Dear Unwise Hawks:
May you land beside her, rather than two inches in front of her flapping your fancies in her unfinished work— or putting your name on her work without knowing what she sees.
May you not mistake her eyes for shiny objects, pluck them from her and label her with an exhausted metaphor. She is not a broken bird.
May you not criticize her precarious perch. The tiny branch you deemed inadequate, is one she made. It's where she gave birth and raised her child. It's where she was attacked and struggled to remain. It's not your place.
May you not blame psychopaths who came before you for the pain you offered to her or become tangled in the braided cords rising above her— they are braided so they may break and heal simultaneously. They are bound to her and to powers beyond you. They are her faith and cannot be destroyed by you.
May you discover why you become angry when she is afraid and why you fear her metaphors but not your own. Metaphorically speaking, should you slice her in half, don't be surprised to find whole knives, arrows, and other indigestible weapons in her bloodstream. You are not the first to harm her, to become a part of her. Her tears are not only for you.
May you not characterize her as a thing so that you may feel less afraid. A thing entertains you when you turn it on. But you can only turn it off by breaking it, to prove you're in control of it. Breaking a thing that becomes more alive upon wounding is more frightening than caring for her as she was, back when you found her in organic form.
May you not punish her for healing, or assume she is capricious for expressing herself instead of doing the yoga pose you imagine. If she presses her delicate wrists to the earth, shoves her ass to the moon, and gazes between her fragile ankles at upside-down memories you, for she is so lost without you, she may never see right side up again— it's not her. It's just your thoughts. Thoughts are things, not her. Even if the moon outlines her body as if that ass had an independent aura— it's your thoughts, not her.
May you not remain confused about what feminism is. Your thoughts, your concept will attack you, and your judgment of it will oppress you— especially if for decades, you've been fascinated by the story of a woman who was abused and driven to violence. If you spend your life reinventing this myth, pondering the idea that sex is the sole weapon of an empowered woman, or that sex is power at all, you will feel attacked by your attraction to her.
May you not flatter yourself with the idea you would protect her. You can't protect her if you can't experience her. All you can do is sit at a distance watching her without her knowing, without saying a word, as she untangles a massive pile of tiny chains and you decide that she is pained and therefore your myth, and all of this is for you— although it's for her own release, not for you.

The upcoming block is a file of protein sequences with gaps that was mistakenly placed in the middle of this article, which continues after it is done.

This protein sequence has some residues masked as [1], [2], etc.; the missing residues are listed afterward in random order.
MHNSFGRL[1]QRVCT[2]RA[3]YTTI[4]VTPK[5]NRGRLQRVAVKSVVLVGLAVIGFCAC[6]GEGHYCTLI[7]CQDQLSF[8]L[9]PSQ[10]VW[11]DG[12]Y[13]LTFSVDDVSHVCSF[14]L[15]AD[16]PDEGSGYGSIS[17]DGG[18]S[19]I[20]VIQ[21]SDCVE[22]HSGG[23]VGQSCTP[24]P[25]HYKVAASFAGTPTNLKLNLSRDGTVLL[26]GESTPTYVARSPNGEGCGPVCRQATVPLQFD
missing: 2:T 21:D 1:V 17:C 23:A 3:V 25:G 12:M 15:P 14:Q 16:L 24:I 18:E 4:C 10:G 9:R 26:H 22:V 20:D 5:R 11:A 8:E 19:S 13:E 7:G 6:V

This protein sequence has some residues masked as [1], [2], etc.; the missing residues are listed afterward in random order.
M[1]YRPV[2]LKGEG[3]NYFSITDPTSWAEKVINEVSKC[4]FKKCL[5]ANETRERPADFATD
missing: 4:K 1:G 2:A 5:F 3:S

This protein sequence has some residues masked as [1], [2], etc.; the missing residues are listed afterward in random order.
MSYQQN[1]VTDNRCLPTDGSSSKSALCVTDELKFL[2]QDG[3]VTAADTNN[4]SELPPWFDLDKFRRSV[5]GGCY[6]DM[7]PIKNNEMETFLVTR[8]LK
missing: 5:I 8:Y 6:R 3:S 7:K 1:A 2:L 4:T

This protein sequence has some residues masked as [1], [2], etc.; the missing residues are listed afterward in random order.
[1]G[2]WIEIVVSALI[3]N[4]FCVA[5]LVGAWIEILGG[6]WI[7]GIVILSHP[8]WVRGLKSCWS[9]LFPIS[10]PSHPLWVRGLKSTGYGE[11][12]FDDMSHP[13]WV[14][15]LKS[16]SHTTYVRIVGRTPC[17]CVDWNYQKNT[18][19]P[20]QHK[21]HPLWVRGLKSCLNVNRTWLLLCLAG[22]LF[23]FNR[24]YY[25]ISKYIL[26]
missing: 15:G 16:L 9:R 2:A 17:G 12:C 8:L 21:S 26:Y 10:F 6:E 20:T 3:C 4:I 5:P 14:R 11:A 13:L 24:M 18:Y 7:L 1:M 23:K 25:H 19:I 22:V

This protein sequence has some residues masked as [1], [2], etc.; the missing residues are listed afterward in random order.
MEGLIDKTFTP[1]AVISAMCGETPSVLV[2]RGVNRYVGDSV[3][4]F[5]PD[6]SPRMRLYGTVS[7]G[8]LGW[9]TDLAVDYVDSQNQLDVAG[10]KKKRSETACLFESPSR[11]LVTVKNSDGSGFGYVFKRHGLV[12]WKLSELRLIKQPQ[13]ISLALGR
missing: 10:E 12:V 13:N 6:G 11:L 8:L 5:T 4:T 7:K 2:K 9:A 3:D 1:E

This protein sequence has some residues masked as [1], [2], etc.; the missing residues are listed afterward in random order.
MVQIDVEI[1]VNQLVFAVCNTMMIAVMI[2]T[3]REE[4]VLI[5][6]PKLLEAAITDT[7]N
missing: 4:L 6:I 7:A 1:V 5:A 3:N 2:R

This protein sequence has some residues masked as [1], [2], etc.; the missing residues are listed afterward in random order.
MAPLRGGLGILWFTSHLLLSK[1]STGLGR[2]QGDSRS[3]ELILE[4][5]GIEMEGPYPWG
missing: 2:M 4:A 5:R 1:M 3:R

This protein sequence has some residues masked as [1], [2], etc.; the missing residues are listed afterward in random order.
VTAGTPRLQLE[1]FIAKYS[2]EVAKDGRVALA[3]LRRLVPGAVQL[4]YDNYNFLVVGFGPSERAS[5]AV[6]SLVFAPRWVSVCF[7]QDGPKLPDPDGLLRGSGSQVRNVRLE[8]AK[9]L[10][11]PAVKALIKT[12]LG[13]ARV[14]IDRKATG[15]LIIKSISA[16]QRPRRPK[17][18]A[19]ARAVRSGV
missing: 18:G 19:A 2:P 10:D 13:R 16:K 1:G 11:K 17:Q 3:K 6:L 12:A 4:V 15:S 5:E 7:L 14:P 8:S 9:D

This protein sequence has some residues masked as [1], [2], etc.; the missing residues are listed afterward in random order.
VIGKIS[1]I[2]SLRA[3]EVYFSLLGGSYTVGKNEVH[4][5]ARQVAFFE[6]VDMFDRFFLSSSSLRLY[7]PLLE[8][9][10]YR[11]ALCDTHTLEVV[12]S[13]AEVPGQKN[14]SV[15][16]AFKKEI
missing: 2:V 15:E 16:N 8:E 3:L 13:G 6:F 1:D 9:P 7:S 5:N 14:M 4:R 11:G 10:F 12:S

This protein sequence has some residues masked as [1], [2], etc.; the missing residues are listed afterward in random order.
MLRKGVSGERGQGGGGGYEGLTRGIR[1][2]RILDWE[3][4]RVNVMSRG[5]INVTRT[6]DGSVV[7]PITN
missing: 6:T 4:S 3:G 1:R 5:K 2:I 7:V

May you be assured when she combs her braids and puts them back in place, she does not accept your punishment. Your punishment is not for her, and it's not for her child. It's absurd to threaten her child, to think you can. Her child knows her, not you.
May you discover why you would attempt to harm her child that you may own some part of her. It would be easier— far less dramatic— to take your name off her work, return it to her, and take from this experience your own purpose. Or if you are so desperate for an idea, just let her know. She is charitable though she did not agree to work for you.
May you remember the results of her work are more pointed than she is. When she works (and copes), she typically sits on the couch with a bowl of popcorn, a laptop, and a tea. No matter her muse or her feelings, it's not a violent event. She wears a robe you haven't seen— it's an experiment in sense memory— inspired by a kimono and realities she would prefer to forget but cannot. She invites these realities to be transformed. Her work is to create symbols, to cast abstract votes for new realities.
On this day, she barricades her door for a sudden fear of you. Your choices have left a sinister taste in the ethers. She fears you don't know the difference between your myth and her, that you are bound so tightly by the workings of your mind, you cannot differentiate between your thoughts and her being. It's a fear she bets will pass as she remains aware it's a bet that other women have lost. She shares her work as a means of overcoming such fear and hopes it will be sharp enough to penetrate the hearts of those who need it, even if just one isolated heart, like her own.
There is no law against it, nothing to restrain. She is free, as you are, to make art with the workings of an independent mind. She is free, as you are, to explore a role in any myth and discover what is true, or what is truer than this.
May you not be an Unwise Hawk
It's not for you